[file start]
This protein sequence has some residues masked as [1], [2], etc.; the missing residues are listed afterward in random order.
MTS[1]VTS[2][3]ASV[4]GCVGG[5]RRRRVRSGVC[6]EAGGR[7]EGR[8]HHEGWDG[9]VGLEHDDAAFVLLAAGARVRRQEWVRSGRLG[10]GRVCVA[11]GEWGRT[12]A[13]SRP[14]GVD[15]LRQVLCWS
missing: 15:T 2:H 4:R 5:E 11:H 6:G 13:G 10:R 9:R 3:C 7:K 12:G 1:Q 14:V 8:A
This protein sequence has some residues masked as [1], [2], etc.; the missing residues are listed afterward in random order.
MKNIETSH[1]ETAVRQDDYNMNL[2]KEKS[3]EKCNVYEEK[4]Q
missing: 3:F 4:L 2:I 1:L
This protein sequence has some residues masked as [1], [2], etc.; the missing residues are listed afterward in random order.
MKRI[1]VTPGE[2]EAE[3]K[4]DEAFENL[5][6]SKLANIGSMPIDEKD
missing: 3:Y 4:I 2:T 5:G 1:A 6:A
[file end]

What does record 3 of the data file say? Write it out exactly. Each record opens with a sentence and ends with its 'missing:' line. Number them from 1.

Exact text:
This protein sequence has some residues masked as [1], [2], etc.; the missing residues are listed afterward in random order.
MKRI[1]VTPGE[2]EAE[3]K[4]DEAFENL[5][6]SKLANIGSMPIDEKD
missing: 3:Y 4:I 2:T 5:G 1:A 6:A